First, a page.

Only two Americans have ever made it to the very pinnacle of championship chess, and both of them were crazy.
First, there was Paul Morphy, a demure 22-year-old from New Orleans, who visited the chess salons of Paris and London in 1858 and disposed of the best European masters with flashy, crowd-pleasing attacks. Morphy soon withdrew from chess and spent the next two decades worrying that friends and family were plotting to kill him.
Then, a century later, there was Bobby Fischer, a child prodigy who briefly broke the Soviet domination of chess by winning the world championship in 1972. He, too, believed people were out to destroy him; he reportedly had the fillings in his teeth removed because he feared they could receive radio signals beamed by his enemies.
Our country's current best hope for chess supremacy is a 34-four-year-old resident of Brooklyn named Gata Kamsky, who this week began an eight-game match in Sofia, Bulgaria, for the right to challenge the world chess champion, Viswanathan Anand, later this year. In today's game — the third of the match — Kamsky came out swinging wildly. Pieces and pawns were flying all over the board. Ultimately, though, after 37 moves, the game petered out to a draw. Kamsky is now trailing in the match by 1 point.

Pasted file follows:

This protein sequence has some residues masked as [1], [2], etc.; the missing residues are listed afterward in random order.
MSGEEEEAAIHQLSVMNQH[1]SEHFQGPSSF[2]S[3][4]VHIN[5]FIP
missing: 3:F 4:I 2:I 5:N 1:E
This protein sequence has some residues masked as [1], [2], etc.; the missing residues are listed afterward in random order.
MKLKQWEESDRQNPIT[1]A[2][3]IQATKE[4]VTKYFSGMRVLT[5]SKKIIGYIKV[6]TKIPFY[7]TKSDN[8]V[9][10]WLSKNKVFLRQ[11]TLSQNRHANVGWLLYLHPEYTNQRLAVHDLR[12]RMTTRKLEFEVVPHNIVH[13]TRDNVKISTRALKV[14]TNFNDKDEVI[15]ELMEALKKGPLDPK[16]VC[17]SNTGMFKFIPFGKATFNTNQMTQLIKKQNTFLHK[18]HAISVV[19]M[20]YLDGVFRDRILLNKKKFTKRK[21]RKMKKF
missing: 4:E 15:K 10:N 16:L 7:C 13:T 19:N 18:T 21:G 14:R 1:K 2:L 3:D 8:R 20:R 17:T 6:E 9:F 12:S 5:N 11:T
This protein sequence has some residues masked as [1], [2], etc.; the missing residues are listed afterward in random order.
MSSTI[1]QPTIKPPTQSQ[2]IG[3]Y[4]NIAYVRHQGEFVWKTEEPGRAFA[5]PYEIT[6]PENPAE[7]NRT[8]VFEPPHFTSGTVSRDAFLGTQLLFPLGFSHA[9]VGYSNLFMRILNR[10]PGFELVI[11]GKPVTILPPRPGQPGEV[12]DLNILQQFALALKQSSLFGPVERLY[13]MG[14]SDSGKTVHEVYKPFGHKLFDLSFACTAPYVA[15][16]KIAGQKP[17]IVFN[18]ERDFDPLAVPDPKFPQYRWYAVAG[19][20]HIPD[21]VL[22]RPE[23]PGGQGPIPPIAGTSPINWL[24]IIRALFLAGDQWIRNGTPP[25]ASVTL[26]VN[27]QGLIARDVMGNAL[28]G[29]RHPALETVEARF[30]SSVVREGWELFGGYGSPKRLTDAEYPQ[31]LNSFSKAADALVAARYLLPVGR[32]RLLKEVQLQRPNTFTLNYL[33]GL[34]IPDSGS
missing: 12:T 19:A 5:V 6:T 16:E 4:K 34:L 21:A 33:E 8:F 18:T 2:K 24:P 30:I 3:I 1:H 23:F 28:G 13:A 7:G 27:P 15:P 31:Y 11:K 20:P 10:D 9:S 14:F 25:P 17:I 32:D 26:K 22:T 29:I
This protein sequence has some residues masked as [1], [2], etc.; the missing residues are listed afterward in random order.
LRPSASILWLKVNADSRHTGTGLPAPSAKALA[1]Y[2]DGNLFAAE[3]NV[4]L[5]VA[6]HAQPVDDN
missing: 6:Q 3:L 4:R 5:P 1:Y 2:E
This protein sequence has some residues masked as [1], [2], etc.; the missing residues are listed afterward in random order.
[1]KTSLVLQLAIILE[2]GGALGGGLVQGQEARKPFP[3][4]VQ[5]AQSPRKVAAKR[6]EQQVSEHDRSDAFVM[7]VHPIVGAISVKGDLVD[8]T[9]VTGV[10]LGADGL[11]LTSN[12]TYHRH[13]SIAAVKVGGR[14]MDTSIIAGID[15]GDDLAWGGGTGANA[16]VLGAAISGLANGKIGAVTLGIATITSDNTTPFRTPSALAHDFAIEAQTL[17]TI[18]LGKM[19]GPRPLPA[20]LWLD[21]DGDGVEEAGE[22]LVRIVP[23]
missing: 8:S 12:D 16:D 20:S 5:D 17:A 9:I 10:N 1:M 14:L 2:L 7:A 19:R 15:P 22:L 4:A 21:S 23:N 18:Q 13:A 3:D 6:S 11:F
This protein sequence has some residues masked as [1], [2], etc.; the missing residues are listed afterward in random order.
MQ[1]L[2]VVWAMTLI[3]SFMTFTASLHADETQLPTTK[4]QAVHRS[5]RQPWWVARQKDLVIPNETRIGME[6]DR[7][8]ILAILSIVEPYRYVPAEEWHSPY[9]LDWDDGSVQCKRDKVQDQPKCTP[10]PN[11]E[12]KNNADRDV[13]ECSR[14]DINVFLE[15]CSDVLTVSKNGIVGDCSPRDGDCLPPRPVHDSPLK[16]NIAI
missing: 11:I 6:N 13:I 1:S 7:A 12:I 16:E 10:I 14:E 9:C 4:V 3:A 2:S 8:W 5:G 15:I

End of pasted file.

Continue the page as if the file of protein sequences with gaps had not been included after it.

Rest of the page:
Kamsky, for sure, is the underdog in Sofia. He is ranked No. 17 in the world, and his opponent, 33-year-old Veselin Topalov, is ranked No. 1. The two players have vastly different styles. Topalov loves to create chaos on the chessboard, even sacrificing his own men to open lines so that he can assault the opposing monarch. Kamsky normally has a more patient approach, wearing his adversary down by nursing tiny structural advantages for hours. Today, though, he played as aggressively as if he were Topalov.
Kamsky is hungry. He has deferred a career in law for a shot at the world chess title. He has spent months preparing for Topalov, studying hundreds of the Bulgarian's games, sussing out his strengths and weaknesses.
There are certain standard sequences of opening moves, which have been played tens of thousands of times before at the highest levels. They have colorful names like the Accelerated Dragon, the Fried Liver Attack, the Gruenfeld Defence, and the Toilet Variation (so named because a chess master thought it up while sitting on the commode). Kamsky has spent hours poring over the openings he intends to play and searching for novelties — unexpected new moves — that he can spring on Topalov. Topalov, of course, has prepared like mad too.
Yet no player comes to the board completely prepared. Chess is simply too boundless. There are, for example, 988 million positions that can be reached after four moves for each side. And there are more conceivable chess games than atoms in the universe.
Wednesday's game was morbidly dramatic, in the way NASCAR racing is when cars collide. Kamsky got strangely caught up in the boundlessness of chess and self-destructed. He suffered brain freeze and spent much too much time thinking in simple positions. The rules required him to make his first 40 moves in two hours, but he managed to play only 32 and forfeited — a very rare result in world-class chess.
Today, Kamsky played faster. If he is going to come from behind in the remaining five games and win the match, he needs to arrive at the chessboard psychologically ready, think a lot less, and just go with his gut.
Paul Hoffman is the author of the memoir King's Gambit: A Son, A Father, and the World's Most Dangerous Game.